Researchers discover how tumors establish new sources of nutrients

March 18, 2013 | by Shawn Le

Cancer cells are broken mutations of normal, healthy cells. They do not operate for a limited time, but grow uncontrollably for as long as the body can sustain them. Researchers had identified the amino acid glutamine as a prime nutrient that enabled cancer cells to thrive and grow, but until recently did not understand how tumors continued to grow when glutamine levels were low.

Mei Kong, Ph.D., assistant professor in City of Hope's Department of Cancer Biology found one of cancer's survival mechanisms. Mei Kong, assistant professor in City of Hope's Department of Cancer Biology has found one of cancer's survival mechanisms. (Photo credit: City of Hope)

Mei Kong, Ph.D., assistant professor in City of Hope’s Department of Cancer Biology, led a research team that discovered how cancer cells adapt to low glutamine levels, establishing a new mechanism of getting replacement nutrients. The study and description of this newly found signaling pathway were published online March 13 in the journal Molecular Cell.

Understanding the actual method of tumor adaptation to low glutamine levels identifies new cancer weaknesses that researchers can target to develop better treatments.

The authors wrote in the published study: “Thus, studying how tumor cells survive glutamine deprivation is critical for understanding tumor development and developing new cancer therapeutics to starve cancer cells by targeting both glutamine metabolism and the subsequent survival pathway when glutamine levels are low.”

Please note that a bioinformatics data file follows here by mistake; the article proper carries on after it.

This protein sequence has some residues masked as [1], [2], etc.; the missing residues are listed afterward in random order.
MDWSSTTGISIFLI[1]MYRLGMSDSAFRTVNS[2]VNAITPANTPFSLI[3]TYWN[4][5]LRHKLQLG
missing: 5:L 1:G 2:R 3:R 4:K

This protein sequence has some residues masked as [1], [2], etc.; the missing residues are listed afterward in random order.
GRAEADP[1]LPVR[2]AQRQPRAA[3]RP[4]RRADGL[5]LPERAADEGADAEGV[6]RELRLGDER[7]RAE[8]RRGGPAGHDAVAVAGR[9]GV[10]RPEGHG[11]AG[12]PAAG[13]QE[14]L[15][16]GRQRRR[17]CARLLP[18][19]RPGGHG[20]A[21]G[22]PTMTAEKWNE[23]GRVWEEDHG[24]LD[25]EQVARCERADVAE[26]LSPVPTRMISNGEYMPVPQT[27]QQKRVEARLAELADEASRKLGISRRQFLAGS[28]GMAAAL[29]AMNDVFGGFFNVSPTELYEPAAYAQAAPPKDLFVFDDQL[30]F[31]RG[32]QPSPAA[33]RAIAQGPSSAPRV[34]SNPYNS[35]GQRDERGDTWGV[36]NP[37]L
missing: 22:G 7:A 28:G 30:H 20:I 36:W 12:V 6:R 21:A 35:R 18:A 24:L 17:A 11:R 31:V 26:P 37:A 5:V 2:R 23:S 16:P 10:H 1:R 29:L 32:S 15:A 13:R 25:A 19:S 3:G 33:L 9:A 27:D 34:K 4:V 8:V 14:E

Kong worked with fellow City of Hope colleagues and researchers from the Ohio State University Cancer Center in Columbus to understand how tumors continue to grow when glutamine levels fall to almost undetectable levels. A protein known as α4 regulates cell survival following different stresses – one of those stresses being glutamine deprivation. The α4 protein initiates production of a specific subunit of a gene known as B55α, which in turn activates the tumor suppressor gene p53 to turn on a different nutrient source.

Essentially, the research team found that cancer cells can monitor glutamine levels as they drop, beginning a process that allows the cancer to feed off a different nutrient to continue its growth. The authors wrote: “This investigation directly shows that tumor cells often encounter low glutamine conditions and require alternative strategies for survival and/or proliferation.”

Researchers have not found that α4 and B55α directly interact, however; the way cancer cells overcome glutamine deprivation depends on the activity of these proteins. Kong will continue her investigation of the newly identified pathway to better understand how α4, B55α and p53 work together in this process.

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